Interplanetary conflict game
An interplanetary conflict game comprises a game board having first indicia thereon which are symbolic of the solar system and include planets, stars, and travel routes between the stars. The gameboard also includes a second indicia to determine the distance between the stars. A plurality of rocket markers for each player are manually moved by a player between the stars and planets and are used to fire at an opponent player's rocket or to capture an opponent's planet. A group of rating spheres used in conjunction with each rocket marker indicate the numerical rating of the rocket markers. A firing chart determines a firing range between a players rocket and an opponent's rocket. A promotion chart is used for determining the proper rating sphere for the rocket markers. A legend chart indicates the number of moves for a rocket marker as indicated by its rating sphere. A group of firing cards are drawn by a player desiring to have his rocket fire upon a rocket belonging to an opponent player and instructs the player as to whether the rocket has hit or has missed.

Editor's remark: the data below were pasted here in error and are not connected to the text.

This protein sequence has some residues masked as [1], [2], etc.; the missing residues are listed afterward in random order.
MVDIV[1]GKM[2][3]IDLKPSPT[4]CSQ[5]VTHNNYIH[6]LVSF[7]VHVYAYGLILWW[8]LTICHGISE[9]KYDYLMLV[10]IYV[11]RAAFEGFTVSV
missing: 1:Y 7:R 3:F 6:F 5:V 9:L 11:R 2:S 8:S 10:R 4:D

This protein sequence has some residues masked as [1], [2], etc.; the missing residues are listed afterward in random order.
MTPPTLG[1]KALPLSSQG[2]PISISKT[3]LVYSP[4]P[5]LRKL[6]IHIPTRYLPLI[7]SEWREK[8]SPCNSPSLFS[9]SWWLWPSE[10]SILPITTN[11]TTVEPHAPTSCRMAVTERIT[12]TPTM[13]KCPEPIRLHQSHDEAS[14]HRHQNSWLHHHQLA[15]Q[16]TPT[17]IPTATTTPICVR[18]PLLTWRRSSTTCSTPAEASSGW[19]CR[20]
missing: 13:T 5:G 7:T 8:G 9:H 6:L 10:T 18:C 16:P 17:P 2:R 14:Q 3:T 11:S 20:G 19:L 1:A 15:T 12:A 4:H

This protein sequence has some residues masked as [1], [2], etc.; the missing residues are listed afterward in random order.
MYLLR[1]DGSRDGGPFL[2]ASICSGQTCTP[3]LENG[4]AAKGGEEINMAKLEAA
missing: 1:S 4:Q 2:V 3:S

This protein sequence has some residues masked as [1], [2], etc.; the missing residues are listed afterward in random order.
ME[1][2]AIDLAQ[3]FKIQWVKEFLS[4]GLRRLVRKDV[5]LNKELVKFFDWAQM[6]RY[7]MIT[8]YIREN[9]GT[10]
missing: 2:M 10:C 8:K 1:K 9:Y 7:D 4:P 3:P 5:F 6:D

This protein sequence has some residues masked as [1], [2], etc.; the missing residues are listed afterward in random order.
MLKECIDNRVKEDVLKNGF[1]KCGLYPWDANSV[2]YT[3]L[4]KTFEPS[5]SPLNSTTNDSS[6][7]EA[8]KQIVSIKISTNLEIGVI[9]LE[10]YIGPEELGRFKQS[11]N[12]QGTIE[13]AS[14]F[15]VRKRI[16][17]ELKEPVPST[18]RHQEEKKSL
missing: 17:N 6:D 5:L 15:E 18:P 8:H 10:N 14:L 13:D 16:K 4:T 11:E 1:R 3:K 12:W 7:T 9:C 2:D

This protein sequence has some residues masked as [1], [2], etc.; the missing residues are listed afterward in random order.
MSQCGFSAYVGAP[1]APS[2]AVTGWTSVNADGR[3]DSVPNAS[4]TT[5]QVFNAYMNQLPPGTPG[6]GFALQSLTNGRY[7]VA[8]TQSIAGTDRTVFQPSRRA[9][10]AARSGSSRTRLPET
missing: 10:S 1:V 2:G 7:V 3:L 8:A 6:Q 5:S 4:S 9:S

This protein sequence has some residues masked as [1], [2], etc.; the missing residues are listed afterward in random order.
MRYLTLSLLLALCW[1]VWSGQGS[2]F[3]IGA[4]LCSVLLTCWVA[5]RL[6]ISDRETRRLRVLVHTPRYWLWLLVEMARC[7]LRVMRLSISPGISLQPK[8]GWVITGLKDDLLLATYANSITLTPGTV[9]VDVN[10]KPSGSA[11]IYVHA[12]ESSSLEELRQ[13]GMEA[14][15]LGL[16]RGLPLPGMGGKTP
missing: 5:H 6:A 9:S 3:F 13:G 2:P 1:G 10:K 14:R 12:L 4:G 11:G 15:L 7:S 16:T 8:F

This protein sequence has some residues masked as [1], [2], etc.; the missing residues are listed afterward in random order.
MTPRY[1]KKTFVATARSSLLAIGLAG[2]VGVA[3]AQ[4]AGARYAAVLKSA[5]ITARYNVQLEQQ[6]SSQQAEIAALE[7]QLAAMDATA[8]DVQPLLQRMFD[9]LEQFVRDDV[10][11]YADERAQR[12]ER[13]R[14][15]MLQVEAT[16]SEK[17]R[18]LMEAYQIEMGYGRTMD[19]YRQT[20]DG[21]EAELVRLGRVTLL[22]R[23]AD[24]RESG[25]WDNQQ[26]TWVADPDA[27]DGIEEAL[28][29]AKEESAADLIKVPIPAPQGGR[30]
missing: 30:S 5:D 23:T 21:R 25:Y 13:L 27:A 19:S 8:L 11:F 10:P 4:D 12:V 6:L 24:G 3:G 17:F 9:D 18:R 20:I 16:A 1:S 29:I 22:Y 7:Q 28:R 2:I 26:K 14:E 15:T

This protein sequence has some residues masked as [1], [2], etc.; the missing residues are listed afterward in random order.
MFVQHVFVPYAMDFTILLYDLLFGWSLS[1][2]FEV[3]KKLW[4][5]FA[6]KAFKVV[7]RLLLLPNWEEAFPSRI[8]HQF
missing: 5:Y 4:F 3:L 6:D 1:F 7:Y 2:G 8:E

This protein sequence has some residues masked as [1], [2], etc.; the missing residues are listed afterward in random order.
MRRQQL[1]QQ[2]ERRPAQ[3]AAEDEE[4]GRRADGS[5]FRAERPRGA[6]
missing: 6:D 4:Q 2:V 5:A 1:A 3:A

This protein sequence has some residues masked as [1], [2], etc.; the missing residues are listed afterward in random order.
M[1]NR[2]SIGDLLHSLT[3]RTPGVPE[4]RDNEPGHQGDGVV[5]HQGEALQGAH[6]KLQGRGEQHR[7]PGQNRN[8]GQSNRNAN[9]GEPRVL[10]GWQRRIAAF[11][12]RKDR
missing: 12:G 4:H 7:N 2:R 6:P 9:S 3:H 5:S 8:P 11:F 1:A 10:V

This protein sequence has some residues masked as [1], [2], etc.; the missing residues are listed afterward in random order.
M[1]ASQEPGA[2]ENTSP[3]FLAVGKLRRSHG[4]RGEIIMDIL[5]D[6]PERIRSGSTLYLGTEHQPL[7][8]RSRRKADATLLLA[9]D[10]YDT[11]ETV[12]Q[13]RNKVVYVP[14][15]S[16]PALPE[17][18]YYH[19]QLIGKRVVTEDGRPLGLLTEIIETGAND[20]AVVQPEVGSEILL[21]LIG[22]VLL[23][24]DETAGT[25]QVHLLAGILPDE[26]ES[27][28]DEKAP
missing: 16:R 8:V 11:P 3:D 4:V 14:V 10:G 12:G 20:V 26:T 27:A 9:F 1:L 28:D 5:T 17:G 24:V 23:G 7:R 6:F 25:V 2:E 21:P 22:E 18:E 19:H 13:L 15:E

While the invention is subject to a wide range of applications, it is especially suited to be used as a game device and will be particularly described in that connection.
Game devices employing game boards with paths of movement delineated thereon for movement of game pieces under control of a chance device are well known. Further game devices relating to space travel are also generally known as exemplified in prior art U.S. Pat. Nos. 3,037,773; 3,223,420 and 3,985,361.
It is an object of the present invention to provide a new game called "Cosmos" which includes a gameboard having multifarious paths of movement delineated thereon for movement of game pieces in accordance with instructions provided by the rules whereby the game pieces are moved with the objective of capturing the rockets and planets of an opposing player or players.
It is a further object of the present invention to provide a game having a game board which includes two types of indicia for both symbolizing the solar system as well as determining the distance between rockets.
A further object of the present invention is to provide a game which will be entertaining, intriguing and educational as well as to develop a player's innate abilities of planning, adapting to changing conditions, working well with others, and achieving specific goals.